Latitude has a lot to do with this also - high altitude but lower latitude forests like the Western US develop strong wells because of the more direct sun rays in winter coming thru less atmosphere..

Lower altitude and higher latitude forests like Europe, Scandinavia, Russia and the like, receive less direct sun rays coming through more atmosphere.

Predominant winds also have an affect on how a well develops.

For large trunked trees like Ponderosa Pines with high branching the well can be suprisingly symetric - the shady side of the truck still seems to pick up heat from the sunny side and have almost as much welling.

Last season I stared down a well of a particularly large Ponderosa and the well, which easily stood off from the trunk some 8 feet - I swear I couldn't make out the bottom which was at least 25 ft down.

When I'm skiing on the sunny side of a hill, in glades of large trees, I'm particularly wary of wells, because they can be broad and deep and not easy to spot until you;re almost upon them.

post #9 of 10

interesting description and explanation. Is it the water in the tree that holds the heat? would a dead tree function that way?

 

We were pausing in the woods and saw a man ski up to a tree and start to unzip, then zip, he was gone. whoa!

 

I've seen what looks like wells around large dead snags that have formed by the wind swirling around the base of the tree. Is this a common formation?

 

I read a description of an equally eerie scene. A once forested area became buried in sand. The trees eventually died and slowly rotted out. The tree trunk was now like a well, a 60 foot vertical tunnel, barely covered at the top with some rotten wood and some sand. Kids would be lost in them sometimes.

post #10 of 10
Quote:
Originally Posted by moreoutdoor View Post

aside from a low hanging canopy which might effectively shield snow from accumulating near a truck; a major contributor to tree wells are the tree trunks themselves.

 

Tree trunks absorb the sun's energy and build up heat, greater than the surrounding area, in their surface. This is especially true where the trees have large trunks and sunshine in winter is common - the Western States, Canada, etc. The heat buildup in the trunk melts the snow closest at a faster rate, hence the funnel shapes. There is additional heat radiation which helps the well become broader.

Tightly bunched trees which shield the sun more - like many of the heavily managed European forests, allow less sun intrusion down to the trunk snowline interface, hence less melting, so less well development. Areas, regions, climates which have less sun during winter will also not develop as strong wellling.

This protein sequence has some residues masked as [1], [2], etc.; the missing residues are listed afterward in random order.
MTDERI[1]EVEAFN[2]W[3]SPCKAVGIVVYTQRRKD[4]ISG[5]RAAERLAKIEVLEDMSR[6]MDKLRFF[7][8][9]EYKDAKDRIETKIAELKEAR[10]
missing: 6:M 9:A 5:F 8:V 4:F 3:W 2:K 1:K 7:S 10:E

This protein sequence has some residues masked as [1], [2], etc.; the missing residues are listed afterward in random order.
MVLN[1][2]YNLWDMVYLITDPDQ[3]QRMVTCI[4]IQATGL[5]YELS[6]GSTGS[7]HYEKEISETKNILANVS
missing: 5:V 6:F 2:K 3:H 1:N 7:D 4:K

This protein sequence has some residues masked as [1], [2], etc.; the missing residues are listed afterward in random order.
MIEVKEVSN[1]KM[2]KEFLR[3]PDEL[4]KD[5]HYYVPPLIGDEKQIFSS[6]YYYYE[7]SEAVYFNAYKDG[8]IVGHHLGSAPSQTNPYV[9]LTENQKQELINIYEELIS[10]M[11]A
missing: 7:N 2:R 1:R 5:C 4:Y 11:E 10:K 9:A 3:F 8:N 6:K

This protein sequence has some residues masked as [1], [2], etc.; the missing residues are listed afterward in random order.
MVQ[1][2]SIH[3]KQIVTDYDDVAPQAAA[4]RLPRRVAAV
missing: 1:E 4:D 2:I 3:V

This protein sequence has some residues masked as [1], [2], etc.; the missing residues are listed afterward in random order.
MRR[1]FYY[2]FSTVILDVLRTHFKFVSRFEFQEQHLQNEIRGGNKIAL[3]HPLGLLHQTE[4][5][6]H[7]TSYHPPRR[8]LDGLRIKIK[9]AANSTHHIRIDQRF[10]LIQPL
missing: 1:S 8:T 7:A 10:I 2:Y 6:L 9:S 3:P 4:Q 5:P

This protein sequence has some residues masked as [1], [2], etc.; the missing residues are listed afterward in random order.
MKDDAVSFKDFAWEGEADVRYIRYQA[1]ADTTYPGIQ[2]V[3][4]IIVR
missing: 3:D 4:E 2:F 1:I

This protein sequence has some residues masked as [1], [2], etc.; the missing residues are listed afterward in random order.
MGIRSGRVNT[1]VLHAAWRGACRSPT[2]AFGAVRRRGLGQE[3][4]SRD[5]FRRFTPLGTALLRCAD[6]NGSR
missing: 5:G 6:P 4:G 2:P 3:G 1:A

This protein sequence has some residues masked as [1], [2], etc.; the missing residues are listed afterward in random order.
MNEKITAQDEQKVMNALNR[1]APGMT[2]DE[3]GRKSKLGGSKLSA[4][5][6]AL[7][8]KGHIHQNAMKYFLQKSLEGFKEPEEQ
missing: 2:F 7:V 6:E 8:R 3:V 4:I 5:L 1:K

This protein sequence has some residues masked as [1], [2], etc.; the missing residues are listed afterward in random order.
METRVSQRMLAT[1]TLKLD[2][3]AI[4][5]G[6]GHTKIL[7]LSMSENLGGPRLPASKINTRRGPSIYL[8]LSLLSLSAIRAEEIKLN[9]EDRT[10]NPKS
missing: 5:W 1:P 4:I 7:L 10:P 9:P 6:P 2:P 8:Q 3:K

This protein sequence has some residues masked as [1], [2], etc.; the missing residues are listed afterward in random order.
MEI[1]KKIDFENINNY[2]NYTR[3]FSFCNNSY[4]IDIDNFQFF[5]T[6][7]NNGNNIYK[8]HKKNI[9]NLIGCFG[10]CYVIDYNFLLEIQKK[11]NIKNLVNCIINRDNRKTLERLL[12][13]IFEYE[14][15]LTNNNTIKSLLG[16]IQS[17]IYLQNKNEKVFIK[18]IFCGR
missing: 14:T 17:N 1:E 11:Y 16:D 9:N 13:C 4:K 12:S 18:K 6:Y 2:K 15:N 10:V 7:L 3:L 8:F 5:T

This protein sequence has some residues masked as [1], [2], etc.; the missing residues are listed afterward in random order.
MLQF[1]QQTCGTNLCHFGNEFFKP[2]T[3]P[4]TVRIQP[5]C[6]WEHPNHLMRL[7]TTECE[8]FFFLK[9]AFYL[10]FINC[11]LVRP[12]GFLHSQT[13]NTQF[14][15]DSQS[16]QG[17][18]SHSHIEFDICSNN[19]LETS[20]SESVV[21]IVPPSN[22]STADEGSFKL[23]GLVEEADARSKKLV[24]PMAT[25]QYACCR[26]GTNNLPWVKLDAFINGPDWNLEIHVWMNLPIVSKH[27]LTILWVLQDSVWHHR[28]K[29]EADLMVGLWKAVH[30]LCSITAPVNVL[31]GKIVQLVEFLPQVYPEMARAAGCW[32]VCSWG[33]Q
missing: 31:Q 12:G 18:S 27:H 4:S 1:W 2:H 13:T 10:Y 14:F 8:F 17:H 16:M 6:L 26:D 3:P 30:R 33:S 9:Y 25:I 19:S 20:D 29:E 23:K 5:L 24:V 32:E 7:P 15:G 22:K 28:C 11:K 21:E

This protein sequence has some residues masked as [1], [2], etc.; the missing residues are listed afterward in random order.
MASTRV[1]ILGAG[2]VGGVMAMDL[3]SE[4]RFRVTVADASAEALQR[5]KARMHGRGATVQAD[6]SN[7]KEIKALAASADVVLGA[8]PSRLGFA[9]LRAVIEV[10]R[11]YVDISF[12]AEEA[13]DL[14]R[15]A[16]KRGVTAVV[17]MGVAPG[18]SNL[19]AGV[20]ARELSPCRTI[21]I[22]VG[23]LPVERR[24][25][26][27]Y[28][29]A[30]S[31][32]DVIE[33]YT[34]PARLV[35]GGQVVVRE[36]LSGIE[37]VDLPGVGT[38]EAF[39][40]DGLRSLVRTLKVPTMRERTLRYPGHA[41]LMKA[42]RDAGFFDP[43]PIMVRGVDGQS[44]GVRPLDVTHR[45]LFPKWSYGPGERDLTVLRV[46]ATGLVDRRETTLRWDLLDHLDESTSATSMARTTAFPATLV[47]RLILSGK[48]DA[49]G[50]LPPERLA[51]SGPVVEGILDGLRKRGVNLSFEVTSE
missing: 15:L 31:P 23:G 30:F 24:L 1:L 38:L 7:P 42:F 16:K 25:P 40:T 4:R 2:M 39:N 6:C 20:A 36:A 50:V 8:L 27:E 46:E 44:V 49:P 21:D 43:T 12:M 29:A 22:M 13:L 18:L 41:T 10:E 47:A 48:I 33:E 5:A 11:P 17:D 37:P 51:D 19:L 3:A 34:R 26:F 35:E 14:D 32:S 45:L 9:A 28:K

Deciduous forests, even tightly forested ones, will develop more welling because there is no winter canopy.

Latitude has a lot to do with this also - high altitude but lower latitude forests like the Western US develop strong wells because of the more direct sun rays in winter coming thru less atmosphere..

Lower altitude and higher latitude forests like Europe, Scandinavia, Russia and the like, receive less direct sun rays coming through more atmosphere.

Predominant winds also have an affect on how a well develops.

For large trunked trees like Ponderosa Pines with high branching the well can be suprisingly symetric - the shady side of the truck still seems to pick up heat from the sunny side and have almost as much welling.

Last season I stared down a well of a particularly large Ponderosa and the well, which easily stood off from the trunk some 8 feet - I swear I couldn't make out the bottom which was at least 25 ft down.

When I'm skiing on the sunny side of a hill, in glades of large trees, I'm particularly wary of wells, because they can be broad and deep and not easy to spot until you;re almost upon them.


This all may be true, but I doubt that these wells offer the same danger as the ones made from loose, fresh snow.  As the snow melts away from the trunk it becomes more ice than snow, which leads me to suspect that these wells do not have the same danger factor as the ones built from loose snow sloughing off of tree branches.  If you fall into one of these you're facing suffocation from snow in your face while you're immobilized.  In the sun created wells, while you might really slam into the trunk and hurt or kill yourself, you won't have fluffy snow fall in around you.  This is the greatest danger of tree wells.  It's like an immobile avalanche.  The sun created ones should be relatively easier to extract yourself from as well.

 

I can't remember ever seeing this type of sun created well that was of any size, though I don't ski in California so I might just need a widening of my horizons.